Market fueled by low jobless rate and low interest rates
MANSFIELD – In large part due to low mortgage rates and a low unemployment rate, increased demand for low- to moderately-priced homes in Mansfield and Richland County has contributed to a lack of housing inventory, local experts say.
The “hot” price point among buyers seems to be homes listed between $85,000 and $140,000, according to Bart Hamilton, Richland County treasurer.
“Dear lord, that stuff is moving,” Hamilton said.
While Hamilton said his comments are based on anecdotal evidence and not on hard figures, conveyances that pass through his office when properties sell offer a glimpse into how the local housing market is faring, and what properties are tending to sell for.
“Everybody’s inventory is down right now, there’s been an inventory shortage anyway,” said Cheryl Meier, a real estate agent with Haring Realty. “We pulled up everything from $80,000 to $140,000 that was listed in our office and there were only two houses that were not pending in the city of Mansfield.”
While not a clear-cut seller’s market, Lanie Bauer of the Mansfield Association of Realtors said if someone is considering whether to sell, now may be the time to do so.
“If you’ve got a property now, it’s potentially the time to sell it because there’s not a lot of inventory, there are people looking,” Bauer said.
Hamilton echoed Bauer’s comments, saying that it’s not unusual for homeowners to list a property at an “aggressive” price point and fetch a larger purchase price.
Richland County Deputy Treasurer Matt Finfgeld checks the association’s listings every day, comparing listing prices to conveyances.
The listings typically sit on the market for 72 days, according to Bauer, who added that Mansfield’s housing market is “at a good point.”
“When stuff goes on the new listings, I believe it’s only on the new listings page for three days,” Finfgeld said. “It is not unusual to see it go to contingent on the new listings page, which means it’s in contract or there’s been an offer that has been accepted.”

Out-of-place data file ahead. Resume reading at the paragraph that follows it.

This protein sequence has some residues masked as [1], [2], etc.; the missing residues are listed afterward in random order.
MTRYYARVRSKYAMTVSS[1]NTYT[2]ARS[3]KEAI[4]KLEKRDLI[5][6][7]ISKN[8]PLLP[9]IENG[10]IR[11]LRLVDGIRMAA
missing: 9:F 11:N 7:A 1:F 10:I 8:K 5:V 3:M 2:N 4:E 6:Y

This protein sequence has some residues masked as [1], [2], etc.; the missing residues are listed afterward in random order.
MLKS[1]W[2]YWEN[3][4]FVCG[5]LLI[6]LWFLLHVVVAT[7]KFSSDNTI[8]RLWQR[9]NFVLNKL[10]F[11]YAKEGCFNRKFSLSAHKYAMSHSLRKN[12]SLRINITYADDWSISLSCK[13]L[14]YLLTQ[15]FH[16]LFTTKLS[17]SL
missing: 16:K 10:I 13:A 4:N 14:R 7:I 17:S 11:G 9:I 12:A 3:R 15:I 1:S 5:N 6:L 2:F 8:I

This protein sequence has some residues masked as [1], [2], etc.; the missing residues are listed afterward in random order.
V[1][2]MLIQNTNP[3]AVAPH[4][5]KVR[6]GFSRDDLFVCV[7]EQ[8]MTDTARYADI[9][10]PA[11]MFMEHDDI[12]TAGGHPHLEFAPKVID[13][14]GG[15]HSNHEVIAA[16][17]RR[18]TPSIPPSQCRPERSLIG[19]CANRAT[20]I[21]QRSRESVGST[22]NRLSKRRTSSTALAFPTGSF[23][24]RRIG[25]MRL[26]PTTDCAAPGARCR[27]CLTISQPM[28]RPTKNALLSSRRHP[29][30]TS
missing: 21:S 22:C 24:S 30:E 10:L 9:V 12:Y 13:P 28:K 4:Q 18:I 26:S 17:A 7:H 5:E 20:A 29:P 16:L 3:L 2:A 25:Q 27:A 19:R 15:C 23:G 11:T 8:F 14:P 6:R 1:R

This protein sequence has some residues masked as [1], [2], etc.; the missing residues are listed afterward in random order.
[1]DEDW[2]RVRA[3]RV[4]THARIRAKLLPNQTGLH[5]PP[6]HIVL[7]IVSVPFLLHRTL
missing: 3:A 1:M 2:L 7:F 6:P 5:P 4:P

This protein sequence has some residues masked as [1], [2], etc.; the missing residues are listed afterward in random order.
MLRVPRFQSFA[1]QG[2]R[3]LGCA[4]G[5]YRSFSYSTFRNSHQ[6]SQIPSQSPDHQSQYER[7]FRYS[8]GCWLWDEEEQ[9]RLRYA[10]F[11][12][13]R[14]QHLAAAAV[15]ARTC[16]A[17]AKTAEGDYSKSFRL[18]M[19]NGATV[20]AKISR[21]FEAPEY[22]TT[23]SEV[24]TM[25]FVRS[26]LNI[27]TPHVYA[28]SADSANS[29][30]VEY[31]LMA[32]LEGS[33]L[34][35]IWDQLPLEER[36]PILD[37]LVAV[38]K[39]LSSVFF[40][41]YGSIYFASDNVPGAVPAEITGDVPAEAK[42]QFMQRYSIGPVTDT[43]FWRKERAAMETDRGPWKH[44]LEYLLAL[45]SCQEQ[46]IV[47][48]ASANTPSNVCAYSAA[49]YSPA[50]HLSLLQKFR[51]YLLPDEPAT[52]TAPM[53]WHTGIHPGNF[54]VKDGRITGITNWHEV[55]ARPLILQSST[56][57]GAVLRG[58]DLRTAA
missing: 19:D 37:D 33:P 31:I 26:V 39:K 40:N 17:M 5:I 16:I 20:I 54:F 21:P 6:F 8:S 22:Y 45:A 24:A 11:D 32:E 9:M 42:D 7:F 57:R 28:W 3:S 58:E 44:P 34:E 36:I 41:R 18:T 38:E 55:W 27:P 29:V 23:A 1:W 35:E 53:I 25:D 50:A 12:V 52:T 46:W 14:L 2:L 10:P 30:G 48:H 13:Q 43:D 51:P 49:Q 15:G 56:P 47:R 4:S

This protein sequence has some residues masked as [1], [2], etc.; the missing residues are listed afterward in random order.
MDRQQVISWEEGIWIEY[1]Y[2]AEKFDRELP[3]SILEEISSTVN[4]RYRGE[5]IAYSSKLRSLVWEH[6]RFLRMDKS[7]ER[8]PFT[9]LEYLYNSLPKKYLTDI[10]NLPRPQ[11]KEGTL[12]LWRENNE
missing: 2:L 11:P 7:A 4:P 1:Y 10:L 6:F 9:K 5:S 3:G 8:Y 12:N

“That is very common within the last six months of the year. Especially if you’re in the outlying areas, your Ontario, your Lexington, your Bellville,” Finfgeld added.
Bauer, with the association, said while the market appears to favor sellers at the moment, she believes buyers can benefit in this climate as well.
“If you’ve got the right property and the right location, you can get top dollar,” Bauer said. “Most things are going for ask, there’s not a lot going below asking. People are generally getting what they’re listing the price for, but that’s then again because we have great Realtors in this area that understand how to price — they’re pricing them appropriately.”
Since May, the Mansfield Association of Realtors has had on average 142 listings per month, with an average listing price of $136,000.
According to Ohio Realtors, the average sale price in Mansfield was $135,132 in October, a 11% increase from $121,769 in Oct. 2018.
From January through October, 1,702 units were sold in Mansfield, a 2.4% decrease from 1,744 during the corresponding time period last year.
For Ohio, the average home price in October was $192,062, a 4.7% increase from October 2018’s average of $183,406, according to Ohio Realtors.
Meier with Haring Realty said a 1,100 square foot house with two bedrooms and one bathroom, 487 block of Beechwood Drive, has been listed at $92,000 for more than three weeks.
“Even based on the upcoming holidays, I would expect the property will close within 60-70 days,” Meier said.
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